Benefits of Resistance Training with Blood Flow Restriction in Knee Osteoarthritis
Evaluate the effects of a low-intensity resistance training (LI-RT) program associated with partial blood flow restriction on selected clinical outcomes in patients with knee osteoarthritis (OA).Methods
Forty-eight women with knee OA were randomized into one of the three groups: LI-RT (30% one repetition maximum [1-RM]) associated (blood flow restriction training [BFRT]) or not (LI-RT) with partial blood flow restriction, and high-intensity resistance training (HI-RT, 80% 1-RM). Patients underwent a 12-wk supervised training program and were assessed for lower-limb 1-RM, quadriceps cross-sectional area, functionality (timed-stands test and timed-up-and-go test), and disease-specific inventory (Western Ontario and McMaster Universities Osteoarthritis Index [WOMAC]) before (PRE) and after (POST) the protocol.Results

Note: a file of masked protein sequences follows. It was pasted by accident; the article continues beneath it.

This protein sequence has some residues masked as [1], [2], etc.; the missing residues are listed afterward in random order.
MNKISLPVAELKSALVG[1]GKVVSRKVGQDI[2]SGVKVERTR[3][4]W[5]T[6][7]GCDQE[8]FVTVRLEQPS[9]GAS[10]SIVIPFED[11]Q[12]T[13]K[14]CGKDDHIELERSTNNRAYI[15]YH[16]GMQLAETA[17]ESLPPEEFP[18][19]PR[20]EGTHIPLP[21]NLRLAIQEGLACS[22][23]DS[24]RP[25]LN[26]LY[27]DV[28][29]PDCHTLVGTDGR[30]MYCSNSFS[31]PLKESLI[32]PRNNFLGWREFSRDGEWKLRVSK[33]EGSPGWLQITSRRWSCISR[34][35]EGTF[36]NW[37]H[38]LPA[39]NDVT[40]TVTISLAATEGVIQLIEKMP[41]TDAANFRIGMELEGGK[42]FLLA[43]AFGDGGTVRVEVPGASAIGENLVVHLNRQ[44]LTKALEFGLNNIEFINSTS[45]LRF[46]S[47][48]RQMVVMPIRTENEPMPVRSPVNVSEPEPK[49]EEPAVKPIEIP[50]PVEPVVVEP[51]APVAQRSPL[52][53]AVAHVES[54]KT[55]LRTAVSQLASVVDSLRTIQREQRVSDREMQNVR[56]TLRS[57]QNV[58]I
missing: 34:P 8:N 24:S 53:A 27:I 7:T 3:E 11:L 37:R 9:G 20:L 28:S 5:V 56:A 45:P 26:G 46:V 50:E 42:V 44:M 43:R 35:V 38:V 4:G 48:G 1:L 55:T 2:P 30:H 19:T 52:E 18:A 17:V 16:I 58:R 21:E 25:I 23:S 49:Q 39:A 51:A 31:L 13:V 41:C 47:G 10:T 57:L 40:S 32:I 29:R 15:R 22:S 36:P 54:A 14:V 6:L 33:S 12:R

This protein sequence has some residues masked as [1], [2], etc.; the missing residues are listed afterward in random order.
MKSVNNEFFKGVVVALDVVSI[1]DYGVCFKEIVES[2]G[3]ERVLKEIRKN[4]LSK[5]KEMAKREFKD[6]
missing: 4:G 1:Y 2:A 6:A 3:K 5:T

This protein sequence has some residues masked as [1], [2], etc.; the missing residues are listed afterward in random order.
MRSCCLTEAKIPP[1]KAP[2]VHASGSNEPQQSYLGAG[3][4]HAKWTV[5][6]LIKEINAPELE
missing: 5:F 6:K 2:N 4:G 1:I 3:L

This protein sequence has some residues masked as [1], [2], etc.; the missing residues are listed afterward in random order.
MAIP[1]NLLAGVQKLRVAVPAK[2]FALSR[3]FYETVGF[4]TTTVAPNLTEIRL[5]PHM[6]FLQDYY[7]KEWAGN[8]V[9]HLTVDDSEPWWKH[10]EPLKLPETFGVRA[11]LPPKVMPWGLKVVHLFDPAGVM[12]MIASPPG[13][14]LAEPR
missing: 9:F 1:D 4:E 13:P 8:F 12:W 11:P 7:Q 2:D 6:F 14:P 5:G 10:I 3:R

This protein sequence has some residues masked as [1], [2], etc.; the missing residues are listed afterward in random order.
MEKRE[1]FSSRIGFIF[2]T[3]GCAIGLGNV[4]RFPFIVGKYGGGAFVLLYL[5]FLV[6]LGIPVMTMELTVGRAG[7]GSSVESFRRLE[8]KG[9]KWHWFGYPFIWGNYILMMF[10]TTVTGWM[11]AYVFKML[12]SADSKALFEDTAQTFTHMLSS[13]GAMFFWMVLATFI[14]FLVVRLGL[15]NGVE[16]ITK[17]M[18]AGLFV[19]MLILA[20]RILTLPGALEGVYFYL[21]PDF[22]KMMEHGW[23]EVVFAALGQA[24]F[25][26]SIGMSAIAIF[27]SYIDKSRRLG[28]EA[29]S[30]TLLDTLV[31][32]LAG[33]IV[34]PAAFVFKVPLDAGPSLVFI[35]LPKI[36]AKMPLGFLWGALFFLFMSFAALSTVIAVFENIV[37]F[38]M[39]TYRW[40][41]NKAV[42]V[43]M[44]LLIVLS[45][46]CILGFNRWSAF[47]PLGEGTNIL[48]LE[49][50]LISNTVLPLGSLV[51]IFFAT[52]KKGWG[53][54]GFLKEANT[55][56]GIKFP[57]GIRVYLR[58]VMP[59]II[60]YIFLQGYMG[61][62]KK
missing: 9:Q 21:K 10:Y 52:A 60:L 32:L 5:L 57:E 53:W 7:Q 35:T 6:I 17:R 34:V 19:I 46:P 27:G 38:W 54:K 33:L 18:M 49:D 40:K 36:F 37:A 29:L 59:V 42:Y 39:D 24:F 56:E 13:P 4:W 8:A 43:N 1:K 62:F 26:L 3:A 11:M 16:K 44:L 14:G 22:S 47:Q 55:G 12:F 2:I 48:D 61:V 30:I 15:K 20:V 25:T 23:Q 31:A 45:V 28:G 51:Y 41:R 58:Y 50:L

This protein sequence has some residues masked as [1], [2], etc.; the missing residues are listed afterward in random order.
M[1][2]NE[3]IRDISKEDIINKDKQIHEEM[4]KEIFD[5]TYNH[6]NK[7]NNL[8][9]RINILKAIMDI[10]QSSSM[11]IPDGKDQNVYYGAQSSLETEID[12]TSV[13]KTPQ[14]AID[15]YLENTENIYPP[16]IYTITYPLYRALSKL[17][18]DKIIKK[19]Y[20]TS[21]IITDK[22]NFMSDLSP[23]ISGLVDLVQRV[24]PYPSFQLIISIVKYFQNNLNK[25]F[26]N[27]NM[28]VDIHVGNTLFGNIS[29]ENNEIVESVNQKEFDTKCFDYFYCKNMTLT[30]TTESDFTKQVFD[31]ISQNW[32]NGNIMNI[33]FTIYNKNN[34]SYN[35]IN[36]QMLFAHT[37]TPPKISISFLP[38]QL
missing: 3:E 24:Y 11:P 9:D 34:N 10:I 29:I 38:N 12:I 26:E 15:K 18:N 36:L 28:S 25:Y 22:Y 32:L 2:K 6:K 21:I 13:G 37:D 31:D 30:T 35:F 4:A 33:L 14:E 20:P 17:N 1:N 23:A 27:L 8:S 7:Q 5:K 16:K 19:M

Similar within-group increases were observed in leg press (26% and 33%, all P < 0.0001), knee extension 1-RM (23% and 22%; all P < 0.0001) and cross-sectional area (7% and 8%; all P < 0.0001) in BFRT and HI-RT, respectively, and these were significantly greater (all P < 0.05) than those of LI-RT. The BFRT and HI-RT showed comparable improvements in timed-stands test (7% and 14%, respectively), with the latter showing greater increases than LI-RT. Timed-up-and-go test scores were not significantly changed within or between groups. WOMAC physical function was improved in BFRT and HI-RT (−49% and −42%, respectively; all P < 0.05), and WOMAC pain was improved in BFRT and LI-RT (−45% and −39%, respectively; all P < 0.05). Four patients (of 16) were excluded due to exercise-induced knee pain in HI-RT.Conclusions
Blood flow restriction training and HI-RT were similarly effective in increasing muscle strength, quadriceps muscle mass, and functionality in knee OA patients. Importantly, BFRT was also able to improve pain while inducing less joint stress, emerging as a feasible and effective therapeutic adjuvant in OA management.